The career of Danica Roem, the first openly transgender woman to win election to Viriginia’s House of Delegates or the glamorous lives of Laverne Cox or Caitlyn Jenner are not typical of most transgenders. They may be highly visible, but most transsexuals keep lower profiles. Why?
They are discriminated against by society and families and not understood by doctors who are untrained to deal with their unique issues. In this past year alone:
· Twenty-five transgender people have been violently killed in 2017, more than during any other recorded year in the past decade. The Human Rights Commission said 84% of victims were people of color and 80% identified as female. This year, there were two deaths within forty-eight hours in New Orleans.
· Suicide attempts are alarmingly common among transgender individuals. According to the American Foundation for Suicide Prevention and The Williams Institute which analyzed results from The National Transgender Discrimination Survey, 2016, forty-one percent try to kill themselves at some point in their lives, compared with 4.6% of the general public.
I once interviewed J.R. Vilari, born Jennifer Rebecca in Staten Island, New York, who told me that finding out about the concept of transgender saved his life. He always felt mismatched with his body. He confessed that if he hadn’t known about how people like himself can actually transition from female to male, he would have probably committed suicide. Not so uncommon!
Jennifer Finney Boylan, author of She’s Not There: A Life In Two Genders ( 2013) writes in that memoir about how on Cape Breton Island, at the far northern edge, she climbed up a mountain. It was there that she contemplated suicide in the ocean below. But a fierce gale blowing into her body kept her from falling, blowing her backwards onto moss.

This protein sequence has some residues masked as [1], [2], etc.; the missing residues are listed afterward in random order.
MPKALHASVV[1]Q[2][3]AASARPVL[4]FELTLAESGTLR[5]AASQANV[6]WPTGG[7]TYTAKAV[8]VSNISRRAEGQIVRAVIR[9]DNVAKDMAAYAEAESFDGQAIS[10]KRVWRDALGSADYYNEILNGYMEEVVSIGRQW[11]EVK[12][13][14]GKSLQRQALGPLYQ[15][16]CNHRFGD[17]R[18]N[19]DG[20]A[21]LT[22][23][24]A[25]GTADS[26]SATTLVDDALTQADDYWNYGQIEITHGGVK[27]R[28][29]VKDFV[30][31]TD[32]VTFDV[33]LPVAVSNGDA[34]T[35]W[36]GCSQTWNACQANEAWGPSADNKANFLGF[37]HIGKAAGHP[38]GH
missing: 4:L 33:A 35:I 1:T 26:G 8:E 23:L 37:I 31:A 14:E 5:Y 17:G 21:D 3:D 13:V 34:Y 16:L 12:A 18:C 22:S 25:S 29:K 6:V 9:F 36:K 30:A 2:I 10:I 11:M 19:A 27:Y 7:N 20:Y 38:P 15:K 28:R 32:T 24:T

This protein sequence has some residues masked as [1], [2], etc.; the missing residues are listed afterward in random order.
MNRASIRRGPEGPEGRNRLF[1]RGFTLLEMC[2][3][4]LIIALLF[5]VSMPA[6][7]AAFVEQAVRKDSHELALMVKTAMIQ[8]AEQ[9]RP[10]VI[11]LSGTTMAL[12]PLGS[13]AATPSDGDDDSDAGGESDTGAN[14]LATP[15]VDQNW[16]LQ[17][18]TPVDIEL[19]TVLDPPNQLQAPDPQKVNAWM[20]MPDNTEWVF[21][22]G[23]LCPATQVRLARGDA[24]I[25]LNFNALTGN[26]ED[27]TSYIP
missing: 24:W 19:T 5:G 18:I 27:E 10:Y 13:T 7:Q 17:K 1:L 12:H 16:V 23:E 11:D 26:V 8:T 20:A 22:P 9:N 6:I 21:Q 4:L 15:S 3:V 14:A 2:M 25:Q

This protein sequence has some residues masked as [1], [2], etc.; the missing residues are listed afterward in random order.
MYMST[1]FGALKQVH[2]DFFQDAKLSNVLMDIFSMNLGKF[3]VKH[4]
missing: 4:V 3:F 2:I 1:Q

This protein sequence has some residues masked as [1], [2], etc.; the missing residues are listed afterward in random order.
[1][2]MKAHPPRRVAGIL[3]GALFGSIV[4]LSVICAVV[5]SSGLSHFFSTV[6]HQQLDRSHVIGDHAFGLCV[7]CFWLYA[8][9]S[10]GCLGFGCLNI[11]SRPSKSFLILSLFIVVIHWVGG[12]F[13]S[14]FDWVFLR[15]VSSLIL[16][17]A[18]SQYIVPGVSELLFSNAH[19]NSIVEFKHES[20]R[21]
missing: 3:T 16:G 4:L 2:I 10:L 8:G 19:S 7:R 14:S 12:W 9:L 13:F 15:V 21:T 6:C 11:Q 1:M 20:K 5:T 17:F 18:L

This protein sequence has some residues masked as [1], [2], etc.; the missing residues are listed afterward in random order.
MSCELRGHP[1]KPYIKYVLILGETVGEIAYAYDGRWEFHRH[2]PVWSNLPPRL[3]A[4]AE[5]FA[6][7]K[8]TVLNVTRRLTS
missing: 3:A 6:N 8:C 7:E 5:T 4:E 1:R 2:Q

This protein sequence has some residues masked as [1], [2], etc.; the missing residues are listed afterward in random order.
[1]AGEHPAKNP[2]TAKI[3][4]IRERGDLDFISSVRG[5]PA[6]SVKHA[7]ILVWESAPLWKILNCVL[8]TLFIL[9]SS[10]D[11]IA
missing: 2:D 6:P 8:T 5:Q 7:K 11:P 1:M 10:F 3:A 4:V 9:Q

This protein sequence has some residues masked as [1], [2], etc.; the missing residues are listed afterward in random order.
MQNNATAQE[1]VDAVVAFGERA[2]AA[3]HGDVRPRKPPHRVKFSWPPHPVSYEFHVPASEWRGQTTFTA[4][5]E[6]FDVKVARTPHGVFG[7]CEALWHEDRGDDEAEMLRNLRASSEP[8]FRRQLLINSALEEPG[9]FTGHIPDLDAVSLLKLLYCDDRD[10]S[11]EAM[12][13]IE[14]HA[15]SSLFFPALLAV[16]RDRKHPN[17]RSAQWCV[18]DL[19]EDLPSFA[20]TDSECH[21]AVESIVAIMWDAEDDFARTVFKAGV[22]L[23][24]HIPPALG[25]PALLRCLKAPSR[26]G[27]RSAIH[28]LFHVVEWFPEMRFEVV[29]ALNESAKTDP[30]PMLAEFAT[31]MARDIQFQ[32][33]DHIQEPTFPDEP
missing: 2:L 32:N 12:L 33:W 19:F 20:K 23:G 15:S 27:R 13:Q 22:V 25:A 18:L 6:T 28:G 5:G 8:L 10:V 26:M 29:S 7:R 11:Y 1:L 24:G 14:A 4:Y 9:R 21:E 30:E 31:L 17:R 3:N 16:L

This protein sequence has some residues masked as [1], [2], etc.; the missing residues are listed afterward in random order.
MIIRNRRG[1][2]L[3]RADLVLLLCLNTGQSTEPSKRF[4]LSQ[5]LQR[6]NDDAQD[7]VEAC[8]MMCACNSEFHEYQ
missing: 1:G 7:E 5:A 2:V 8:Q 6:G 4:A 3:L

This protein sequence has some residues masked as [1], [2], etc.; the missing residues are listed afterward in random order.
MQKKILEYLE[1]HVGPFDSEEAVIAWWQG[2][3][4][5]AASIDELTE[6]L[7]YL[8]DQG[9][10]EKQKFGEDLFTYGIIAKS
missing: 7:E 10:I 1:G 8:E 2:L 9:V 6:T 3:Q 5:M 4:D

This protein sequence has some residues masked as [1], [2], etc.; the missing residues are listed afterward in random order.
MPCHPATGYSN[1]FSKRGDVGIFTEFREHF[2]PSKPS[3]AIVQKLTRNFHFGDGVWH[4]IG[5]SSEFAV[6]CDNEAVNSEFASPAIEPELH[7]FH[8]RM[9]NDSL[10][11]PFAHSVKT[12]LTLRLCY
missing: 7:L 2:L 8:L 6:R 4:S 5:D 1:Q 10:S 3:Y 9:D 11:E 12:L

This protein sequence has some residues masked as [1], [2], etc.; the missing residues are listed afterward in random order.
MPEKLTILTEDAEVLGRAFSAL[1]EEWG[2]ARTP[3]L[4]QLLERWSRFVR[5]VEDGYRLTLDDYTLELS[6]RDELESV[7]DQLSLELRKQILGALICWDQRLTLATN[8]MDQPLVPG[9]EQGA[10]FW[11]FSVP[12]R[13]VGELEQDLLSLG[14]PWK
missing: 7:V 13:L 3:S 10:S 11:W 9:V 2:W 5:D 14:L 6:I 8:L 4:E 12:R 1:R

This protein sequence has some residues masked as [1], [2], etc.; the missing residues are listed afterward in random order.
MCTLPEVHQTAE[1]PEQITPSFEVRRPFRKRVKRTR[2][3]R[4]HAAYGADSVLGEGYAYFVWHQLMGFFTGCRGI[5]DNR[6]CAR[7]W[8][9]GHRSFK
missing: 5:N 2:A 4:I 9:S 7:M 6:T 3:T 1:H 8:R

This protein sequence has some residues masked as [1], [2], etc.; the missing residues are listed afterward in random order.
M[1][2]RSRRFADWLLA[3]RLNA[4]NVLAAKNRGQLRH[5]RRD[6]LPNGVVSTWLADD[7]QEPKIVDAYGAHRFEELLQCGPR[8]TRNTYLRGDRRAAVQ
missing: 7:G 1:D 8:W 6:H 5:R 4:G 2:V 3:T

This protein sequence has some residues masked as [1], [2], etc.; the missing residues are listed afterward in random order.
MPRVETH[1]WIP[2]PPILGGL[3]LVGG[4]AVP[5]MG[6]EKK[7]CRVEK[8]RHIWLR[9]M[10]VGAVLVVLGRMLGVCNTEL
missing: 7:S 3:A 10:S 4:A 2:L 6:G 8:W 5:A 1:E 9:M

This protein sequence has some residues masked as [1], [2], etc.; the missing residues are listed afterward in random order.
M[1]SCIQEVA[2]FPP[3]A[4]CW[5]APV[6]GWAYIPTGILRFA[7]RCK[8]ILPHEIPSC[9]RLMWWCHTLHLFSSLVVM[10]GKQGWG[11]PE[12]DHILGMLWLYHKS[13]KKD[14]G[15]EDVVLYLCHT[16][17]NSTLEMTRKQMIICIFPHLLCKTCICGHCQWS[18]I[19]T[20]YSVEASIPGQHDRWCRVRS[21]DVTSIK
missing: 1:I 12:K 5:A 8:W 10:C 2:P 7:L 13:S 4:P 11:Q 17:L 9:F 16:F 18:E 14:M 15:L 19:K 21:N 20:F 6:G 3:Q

Last month, transgenders who want to serve in the military were dealt a blow by President Trump’s ban. Only those transgenders who are currently in the military and therefore “grandfathered” can serve. It reminds one of “Don’t Ask, Don’t Tell.”
Gavin Grimm, like other students, was crestfallen when Betsy DeVos, Education Secretary, confirmed that the Education Department is no longer investigating civil rights complaints from transgender students barred from school bathrooms that match their gender identity. DeVos said states and individual school districts should be able to determine how to accommodate transgender students. Title IX didn’t obligate schools to allow transgender students to use the bathroom of their choice, only prohibits discrimination on the basis of sex.
This can be regarded as stigmatization that can result in anxiety and depression for the transgender whose sexual identity is not aligned with his birth. Acceptance and kindness, especially by parents, can prevent the high stress levels that transsexuals have. Make it visible every day.